Opinion: Letter to the Editor: Assign Police To Intersections

Opinion: Letter to the Editor: Assign Police To Intersections

I would like to applaud Dan Koslov for his letter to the editor [“Fix Blocked Intersections,” Nov. 23] where he vividly amplified what I have been saying for almost 20 years. That is, there needs to be some corrective action taken during our peak traffic hours to stop the flagrant disregard of many who regularly park in the “box” thereby inhibiting all traffic to proceed in an efficient and safe manner.

In my first attempt to run for City Council in 2000, I made the improvement of traffic my most important initiative. Specifically I proposed that uniformed police officers be stationed at the key traffic bottlenecks throughout the city to direct traffic during the peak traffic hours. I didn’t win the election, however David Speck who did win guided that same initiative through council and it became the “law of the land” for about a year when mysteriously it was discontinued. Why a successful initiative to make our streets safer was done away with is to this day an unanswerable question.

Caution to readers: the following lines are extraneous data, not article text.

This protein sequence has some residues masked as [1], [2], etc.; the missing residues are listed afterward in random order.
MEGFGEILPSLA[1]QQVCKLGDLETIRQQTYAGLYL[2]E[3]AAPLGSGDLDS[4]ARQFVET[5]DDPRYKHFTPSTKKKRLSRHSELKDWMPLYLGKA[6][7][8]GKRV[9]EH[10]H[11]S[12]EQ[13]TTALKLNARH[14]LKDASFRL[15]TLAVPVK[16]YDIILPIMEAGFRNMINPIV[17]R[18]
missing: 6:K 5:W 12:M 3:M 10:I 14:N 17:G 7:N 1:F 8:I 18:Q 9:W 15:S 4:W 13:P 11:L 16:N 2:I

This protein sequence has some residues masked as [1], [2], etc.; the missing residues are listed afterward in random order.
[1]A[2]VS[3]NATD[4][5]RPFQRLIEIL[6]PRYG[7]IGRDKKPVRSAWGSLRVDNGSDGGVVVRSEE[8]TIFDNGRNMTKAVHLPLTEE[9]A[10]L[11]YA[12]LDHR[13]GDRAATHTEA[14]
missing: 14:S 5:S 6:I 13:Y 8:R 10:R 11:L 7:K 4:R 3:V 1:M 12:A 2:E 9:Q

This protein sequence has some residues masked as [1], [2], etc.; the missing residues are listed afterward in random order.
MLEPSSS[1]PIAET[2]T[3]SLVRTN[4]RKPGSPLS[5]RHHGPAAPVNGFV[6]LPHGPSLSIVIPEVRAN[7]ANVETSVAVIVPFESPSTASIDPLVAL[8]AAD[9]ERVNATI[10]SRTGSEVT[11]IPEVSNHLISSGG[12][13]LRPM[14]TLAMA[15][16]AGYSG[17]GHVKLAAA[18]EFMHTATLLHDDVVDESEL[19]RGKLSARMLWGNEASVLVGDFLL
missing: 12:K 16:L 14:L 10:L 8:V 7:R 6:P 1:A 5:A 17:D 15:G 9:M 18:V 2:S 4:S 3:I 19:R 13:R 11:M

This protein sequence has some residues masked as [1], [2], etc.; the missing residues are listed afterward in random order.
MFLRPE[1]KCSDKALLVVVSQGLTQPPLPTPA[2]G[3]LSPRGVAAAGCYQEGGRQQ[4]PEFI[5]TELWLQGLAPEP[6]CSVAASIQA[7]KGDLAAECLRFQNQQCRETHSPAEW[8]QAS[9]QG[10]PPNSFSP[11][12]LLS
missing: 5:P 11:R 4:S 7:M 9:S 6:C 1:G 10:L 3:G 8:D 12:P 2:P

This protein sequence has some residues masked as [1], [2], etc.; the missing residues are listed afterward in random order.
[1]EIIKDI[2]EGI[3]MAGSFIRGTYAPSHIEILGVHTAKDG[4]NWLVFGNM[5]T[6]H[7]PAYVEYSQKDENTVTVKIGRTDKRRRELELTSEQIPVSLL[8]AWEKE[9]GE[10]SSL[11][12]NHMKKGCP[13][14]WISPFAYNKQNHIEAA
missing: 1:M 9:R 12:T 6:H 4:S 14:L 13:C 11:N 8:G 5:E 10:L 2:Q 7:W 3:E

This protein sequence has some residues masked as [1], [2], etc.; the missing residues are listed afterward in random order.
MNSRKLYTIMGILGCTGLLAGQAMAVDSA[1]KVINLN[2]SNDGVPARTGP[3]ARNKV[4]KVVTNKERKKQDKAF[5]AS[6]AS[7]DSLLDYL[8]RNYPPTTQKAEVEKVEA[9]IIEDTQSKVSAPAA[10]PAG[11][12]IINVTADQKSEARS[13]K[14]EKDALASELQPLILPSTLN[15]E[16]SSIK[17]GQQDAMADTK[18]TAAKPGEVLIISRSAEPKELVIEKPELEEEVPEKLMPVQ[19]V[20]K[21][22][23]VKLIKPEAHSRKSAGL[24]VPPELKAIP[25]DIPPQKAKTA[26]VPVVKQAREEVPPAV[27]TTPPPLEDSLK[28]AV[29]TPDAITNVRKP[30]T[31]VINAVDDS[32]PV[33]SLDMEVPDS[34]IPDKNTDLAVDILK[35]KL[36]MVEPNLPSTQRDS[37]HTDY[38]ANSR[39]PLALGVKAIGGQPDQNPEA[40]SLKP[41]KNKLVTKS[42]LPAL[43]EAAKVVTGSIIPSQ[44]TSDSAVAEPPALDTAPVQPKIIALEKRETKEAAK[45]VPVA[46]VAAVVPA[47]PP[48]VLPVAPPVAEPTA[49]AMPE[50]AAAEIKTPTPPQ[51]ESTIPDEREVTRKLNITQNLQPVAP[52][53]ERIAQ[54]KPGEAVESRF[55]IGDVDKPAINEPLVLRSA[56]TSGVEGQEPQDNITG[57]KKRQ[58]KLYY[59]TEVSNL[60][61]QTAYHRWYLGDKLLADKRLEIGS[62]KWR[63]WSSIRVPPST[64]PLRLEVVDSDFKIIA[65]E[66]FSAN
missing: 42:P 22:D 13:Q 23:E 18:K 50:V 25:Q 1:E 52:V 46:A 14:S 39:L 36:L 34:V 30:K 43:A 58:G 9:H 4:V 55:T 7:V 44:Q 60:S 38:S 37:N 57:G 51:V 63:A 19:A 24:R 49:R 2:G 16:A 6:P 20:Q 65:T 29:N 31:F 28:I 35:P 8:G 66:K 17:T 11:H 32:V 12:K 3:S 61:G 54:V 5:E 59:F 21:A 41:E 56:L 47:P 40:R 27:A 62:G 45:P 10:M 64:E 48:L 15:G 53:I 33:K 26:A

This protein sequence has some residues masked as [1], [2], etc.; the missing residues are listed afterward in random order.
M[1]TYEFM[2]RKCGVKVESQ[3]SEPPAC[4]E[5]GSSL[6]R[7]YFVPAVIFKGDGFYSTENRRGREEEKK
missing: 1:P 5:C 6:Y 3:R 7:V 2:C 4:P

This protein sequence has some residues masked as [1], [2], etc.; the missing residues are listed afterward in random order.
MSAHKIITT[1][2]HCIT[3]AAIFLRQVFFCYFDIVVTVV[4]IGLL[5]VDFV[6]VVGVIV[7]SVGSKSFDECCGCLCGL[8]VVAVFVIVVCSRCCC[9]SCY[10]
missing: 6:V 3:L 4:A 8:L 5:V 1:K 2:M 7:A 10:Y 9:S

Every day when I leave work and proceed down Prince Street I come to a “screeching” stop at Henry Street regardless of whether or not I have a green light in my favor, as cars moving south on Route 1 are sitting in the “box” blocking my path. To a lesser extent I experience the same dilemma when I attempt to cross Washington Street. Police directing traffic are definitely needed at these two critical intersections. In New York City these parking-in-the-“box” violators would pay a heavy fine.

For years I have marveled at the efficiency of the Capitol Hill and Baltimore Police as their uniformed police officers effectively expedite traffic during the peak traffic hours. “Lo and Behold” last week as I was returning home through the District of Columbia, at about 5 p.m., down Connecticut Avenue I was pleasantly surprised when I crossed “K Street.” There were three, not one, three uniformed police officers directing traffic at that intersection. Why is it everyone else gets it right except Alexandria? Maybe directing traffic isn’t as “sexy” as chasing crooks however it should not be beneath the dignity of our police force to do so.

Townsend A. “Van” Van Fleet